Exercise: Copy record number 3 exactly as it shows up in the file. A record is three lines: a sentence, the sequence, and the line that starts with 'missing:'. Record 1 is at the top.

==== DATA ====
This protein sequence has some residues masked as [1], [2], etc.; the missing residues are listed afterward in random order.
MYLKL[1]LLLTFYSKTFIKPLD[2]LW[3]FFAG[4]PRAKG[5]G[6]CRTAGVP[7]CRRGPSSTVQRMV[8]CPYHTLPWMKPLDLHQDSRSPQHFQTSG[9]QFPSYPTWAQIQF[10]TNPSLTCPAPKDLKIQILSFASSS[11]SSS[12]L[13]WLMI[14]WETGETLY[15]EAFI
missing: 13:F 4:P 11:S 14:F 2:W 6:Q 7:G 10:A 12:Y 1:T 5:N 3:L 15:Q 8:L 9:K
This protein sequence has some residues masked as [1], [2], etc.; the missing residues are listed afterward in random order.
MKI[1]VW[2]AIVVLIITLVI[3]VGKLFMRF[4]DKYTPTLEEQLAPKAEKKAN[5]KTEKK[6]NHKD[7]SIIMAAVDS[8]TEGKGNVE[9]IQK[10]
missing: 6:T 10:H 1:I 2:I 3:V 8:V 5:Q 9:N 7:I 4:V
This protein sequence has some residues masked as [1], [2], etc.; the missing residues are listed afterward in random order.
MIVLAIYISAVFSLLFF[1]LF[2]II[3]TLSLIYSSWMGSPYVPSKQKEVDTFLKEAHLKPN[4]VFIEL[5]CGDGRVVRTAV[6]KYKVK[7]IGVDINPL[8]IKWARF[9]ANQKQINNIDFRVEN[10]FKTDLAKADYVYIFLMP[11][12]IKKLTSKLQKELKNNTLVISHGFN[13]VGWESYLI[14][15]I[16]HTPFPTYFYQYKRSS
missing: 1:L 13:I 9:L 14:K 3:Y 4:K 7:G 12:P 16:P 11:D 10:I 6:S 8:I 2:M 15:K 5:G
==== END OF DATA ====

This protein sequence has some residues masked as [1], [2], etc.; the missing residues are listed afterward in random order.
MIVLAIYISAVFSLLFF[1]LF[2]II[3]TLSLIYSSWMGSPYVPSKQKEVDTFLKEAHLKPN[4]VFIEL[5]CGDGRVVRTAV[6]KYKVK[7]IGVDINPL[8]IKWARF[9]ANQKQINNIDFRVEN[10]FKTDLAKADYVYIFLMP[11][12]IKKLTSKLQKELKNNTLVISHGFN[13]VGWESYLI[14][15]I[16]HTPFPTYFYQYKRSS
missing: 1:L 13:I 9:L 14:K 3:Y 4:K 7:G 12:P 16:P 11:D 10:I 6:S 8:I 2:M 15:K 5:G